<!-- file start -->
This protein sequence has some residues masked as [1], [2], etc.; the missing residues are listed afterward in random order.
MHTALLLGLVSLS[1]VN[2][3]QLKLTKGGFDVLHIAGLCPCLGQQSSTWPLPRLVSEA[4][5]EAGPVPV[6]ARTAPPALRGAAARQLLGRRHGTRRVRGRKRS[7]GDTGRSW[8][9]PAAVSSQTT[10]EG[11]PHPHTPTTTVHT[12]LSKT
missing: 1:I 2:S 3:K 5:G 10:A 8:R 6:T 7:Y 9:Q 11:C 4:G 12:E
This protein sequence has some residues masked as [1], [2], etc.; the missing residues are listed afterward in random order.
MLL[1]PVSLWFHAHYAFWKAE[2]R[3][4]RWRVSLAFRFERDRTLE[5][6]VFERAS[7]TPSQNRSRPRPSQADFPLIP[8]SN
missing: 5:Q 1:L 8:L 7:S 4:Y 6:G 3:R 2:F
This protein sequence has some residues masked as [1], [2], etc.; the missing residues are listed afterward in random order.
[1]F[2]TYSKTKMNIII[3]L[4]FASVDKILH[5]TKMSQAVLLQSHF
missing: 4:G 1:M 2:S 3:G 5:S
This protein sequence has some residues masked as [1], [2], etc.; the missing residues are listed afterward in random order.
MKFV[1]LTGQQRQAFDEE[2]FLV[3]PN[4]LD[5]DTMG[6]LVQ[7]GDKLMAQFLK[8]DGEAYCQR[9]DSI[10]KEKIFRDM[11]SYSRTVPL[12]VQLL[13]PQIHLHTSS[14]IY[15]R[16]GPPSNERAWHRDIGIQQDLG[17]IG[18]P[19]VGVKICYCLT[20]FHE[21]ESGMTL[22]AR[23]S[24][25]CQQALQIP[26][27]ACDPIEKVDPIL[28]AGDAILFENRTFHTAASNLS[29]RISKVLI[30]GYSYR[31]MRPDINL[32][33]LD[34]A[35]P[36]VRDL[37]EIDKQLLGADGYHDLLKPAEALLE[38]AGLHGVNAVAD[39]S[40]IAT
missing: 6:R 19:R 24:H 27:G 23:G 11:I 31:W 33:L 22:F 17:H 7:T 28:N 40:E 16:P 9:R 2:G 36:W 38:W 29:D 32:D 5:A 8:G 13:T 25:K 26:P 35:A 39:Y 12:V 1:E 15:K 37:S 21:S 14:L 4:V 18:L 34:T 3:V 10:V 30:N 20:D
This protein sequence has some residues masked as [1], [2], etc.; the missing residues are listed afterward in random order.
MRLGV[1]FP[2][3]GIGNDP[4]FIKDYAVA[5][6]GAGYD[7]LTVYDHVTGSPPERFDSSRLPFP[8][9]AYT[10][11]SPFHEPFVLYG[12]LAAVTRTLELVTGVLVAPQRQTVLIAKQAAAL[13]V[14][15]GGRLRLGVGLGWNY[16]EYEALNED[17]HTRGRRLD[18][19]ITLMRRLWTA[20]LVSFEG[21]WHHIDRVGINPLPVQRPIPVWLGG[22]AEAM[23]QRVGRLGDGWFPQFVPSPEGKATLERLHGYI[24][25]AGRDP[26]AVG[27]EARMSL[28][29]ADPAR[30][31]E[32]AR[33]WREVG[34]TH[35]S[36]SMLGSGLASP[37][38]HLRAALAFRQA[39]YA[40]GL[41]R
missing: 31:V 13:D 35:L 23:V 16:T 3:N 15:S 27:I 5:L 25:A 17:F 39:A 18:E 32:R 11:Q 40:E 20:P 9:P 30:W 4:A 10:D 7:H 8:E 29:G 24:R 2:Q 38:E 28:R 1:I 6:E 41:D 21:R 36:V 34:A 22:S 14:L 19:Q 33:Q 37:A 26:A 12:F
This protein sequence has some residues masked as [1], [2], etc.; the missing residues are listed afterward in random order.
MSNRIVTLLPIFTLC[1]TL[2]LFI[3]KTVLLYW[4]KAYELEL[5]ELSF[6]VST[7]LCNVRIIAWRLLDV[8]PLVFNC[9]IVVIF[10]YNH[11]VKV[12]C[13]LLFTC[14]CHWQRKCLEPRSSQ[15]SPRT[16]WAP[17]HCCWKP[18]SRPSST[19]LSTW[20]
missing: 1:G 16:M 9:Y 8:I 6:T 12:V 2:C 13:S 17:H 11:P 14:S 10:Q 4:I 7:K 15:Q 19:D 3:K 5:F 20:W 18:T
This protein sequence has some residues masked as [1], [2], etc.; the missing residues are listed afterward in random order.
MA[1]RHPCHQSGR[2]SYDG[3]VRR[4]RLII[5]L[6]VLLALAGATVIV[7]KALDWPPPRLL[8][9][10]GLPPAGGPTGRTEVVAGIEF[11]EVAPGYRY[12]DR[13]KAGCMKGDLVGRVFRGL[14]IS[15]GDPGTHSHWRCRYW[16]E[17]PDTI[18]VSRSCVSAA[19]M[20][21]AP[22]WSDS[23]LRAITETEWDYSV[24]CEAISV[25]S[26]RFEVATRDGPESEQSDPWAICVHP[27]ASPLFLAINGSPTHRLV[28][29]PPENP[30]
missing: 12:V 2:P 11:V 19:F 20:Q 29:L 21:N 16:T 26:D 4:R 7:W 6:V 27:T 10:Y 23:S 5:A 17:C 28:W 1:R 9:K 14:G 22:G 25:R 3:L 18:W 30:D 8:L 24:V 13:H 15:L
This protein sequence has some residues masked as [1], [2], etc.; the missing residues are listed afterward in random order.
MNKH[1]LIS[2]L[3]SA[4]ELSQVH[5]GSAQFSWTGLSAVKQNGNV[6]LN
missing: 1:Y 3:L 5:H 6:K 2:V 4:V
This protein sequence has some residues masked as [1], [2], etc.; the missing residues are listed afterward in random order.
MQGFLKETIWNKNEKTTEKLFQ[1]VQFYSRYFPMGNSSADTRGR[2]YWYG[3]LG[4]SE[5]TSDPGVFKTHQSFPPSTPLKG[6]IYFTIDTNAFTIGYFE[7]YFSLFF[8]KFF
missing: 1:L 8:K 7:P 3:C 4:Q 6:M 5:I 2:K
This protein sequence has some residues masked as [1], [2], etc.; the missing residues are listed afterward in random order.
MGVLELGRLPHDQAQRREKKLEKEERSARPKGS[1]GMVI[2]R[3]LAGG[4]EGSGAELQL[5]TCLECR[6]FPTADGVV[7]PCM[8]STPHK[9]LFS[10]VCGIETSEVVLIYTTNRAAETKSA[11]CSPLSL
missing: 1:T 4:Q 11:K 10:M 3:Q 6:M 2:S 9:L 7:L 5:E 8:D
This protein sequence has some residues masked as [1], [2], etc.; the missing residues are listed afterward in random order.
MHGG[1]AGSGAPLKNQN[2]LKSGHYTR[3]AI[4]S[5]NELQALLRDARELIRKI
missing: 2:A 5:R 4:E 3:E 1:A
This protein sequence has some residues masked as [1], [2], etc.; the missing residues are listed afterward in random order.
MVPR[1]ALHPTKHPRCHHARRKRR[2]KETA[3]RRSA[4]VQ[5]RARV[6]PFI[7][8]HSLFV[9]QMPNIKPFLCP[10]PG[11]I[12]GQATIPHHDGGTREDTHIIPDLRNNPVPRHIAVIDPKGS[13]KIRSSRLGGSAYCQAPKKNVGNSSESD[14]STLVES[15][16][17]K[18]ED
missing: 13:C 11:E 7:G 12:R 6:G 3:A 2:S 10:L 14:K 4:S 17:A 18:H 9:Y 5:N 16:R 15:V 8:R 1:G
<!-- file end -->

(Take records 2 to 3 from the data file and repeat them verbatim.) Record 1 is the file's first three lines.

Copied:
This protein sequence has some residues masked as [1], [2], etc.; the missing residues are listed afterward in random order.
MLL[1]PVSLWFHAHYAFWKAE[2]R[3][4]RWRVSLAFRFERDRTLE[5][6]VFERAS[7]TPSQNRSRPRPSQADFPLIP[8]SN
missing: 5:Q 1:L 8:L 7:S 4:Y 6:G 3:R 2:F
This protein sequence has some residues masked as [1], [2], etc.; the missing residues are listed afterward in random order.
[1]F[2]TYSKTKMNIII[3]L[4]FASVDKILH[5]TKMSQAVLLQSHF
missing: 4:G 1:M 2:S 3:G 5:S